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Old Problems and New Directions in the Study of Violence Against Women (From Issues in Intimate Violence, P 197-208, 1998, Raquel Kennedy Bergen, ed. -- See NCJ-176608)

NCJ Number
D Kurz
Date Published
12 pages
This chapter examines how the framing of violence against women as a problem of "family" violence and the compartmentalization of this issue in current research obscures the prevalence and impact of this significant problem.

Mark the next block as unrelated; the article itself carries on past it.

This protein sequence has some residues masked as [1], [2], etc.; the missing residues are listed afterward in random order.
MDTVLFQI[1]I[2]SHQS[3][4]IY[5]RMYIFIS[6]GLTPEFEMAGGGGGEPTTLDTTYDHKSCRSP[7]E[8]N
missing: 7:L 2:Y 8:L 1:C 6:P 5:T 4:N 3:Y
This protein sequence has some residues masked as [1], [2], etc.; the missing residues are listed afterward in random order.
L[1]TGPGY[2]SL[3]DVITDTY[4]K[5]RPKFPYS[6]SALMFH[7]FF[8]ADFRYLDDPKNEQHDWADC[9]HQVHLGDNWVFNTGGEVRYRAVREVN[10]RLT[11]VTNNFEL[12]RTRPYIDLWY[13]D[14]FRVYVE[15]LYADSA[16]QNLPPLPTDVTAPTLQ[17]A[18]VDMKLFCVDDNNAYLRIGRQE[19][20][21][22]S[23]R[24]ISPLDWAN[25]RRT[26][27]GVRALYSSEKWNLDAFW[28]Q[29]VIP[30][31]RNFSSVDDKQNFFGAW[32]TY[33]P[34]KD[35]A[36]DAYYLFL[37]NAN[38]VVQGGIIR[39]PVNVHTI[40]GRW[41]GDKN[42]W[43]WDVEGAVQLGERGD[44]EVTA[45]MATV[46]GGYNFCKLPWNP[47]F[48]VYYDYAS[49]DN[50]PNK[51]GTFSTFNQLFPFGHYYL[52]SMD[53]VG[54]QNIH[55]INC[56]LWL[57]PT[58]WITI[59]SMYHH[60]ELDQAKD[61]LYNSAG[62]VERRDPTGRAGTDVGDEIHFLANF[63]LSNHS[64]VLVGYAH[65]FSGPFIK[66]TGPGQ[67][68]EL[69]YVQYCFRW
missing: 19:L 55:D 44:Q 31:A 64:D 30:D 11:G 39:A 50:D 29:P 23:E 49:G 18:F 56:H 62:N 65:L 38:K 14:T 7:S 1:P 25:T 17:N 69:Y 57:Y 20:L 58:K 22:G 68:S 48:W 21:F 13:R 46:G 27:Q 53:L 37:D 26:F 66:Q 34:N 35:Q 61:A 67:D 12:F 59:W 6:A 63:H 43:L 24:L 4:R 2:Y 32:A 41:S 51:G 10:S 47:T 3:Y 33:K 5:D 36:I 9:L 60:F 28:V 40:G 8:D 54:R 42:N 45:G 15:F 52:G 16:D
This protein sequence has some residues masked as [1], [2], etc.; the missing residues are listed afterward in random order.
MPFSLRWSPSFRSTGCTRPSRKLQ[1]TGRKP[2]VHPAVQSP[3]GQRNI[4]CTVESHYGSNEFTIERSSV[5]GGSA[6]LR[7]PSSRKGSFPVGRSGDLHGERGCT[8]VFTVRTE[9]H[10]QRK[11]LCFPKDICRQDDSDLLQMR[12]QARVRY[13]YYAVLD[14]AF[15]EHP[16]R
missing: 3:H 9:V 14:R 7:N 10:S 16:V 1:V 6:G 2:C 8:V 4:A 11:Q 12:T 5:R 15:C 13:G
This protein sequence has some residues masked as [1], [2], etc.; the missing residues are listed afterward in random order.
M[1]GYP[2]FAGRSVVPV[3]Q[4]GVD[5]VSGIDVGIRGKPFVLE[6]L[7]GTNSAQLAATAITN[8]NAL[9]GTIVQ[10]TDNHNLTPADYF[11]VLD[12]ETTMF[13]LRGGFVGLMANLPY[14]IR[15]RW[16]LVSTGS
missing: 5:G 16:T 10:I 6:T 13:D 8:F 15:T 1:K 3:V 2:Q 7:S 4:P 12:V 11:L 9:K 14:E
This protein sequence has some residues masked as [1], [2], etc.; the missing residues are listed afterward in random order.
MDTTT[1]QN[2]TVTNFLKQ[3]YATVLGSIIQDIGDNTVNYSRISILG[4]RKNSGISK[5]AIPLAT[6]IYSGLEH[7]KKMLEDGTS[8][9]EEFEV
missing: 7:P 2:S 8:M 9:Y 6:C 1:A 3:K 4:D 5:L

Two factors converge to prevent the public, researchers, and policymakers from seeing how extensively violence against women permeates American society and how it can affect all aspects of women's lives. The first is the current conceptualization of this issue in gender-neutral terms. When discussing violence against women, many social science researchers, policymakers, and those in the media use terms such as "family violence," "intimate violence," or "domestic violence" (Jones, 1994; Lamb, 1991). As they are currently used, these constructs convey the impression that violence is directed by all family members against all other family members, and they mask the facts of who is being violent to whom (Dobash, Dobash, Wilson, and Daly, 1992; Lamb, 1991, 1995). The author argues that although a variety of types of violence occur in the family, the use of gender-neutral terms such as "family violence" can conceal the serious problem of violence against women. The second major factor that obscures knowledge of the prevalence of violence against women and its impact on their lives is the compartmentalization of this issue in research and social policy; although more researchers and policymakers are aware of domestic violence as a general problem and refer to it in their work, they all too often fail to investigate how violence may be an important part of the particular problem they study. Thus, researchers study the family or violence, or work or violence, or divorce or violence, rather than recognizing that violence against women is an integral part of women's experiences in all of these social arenas (Kurz, 1996). 6 notes and 73 references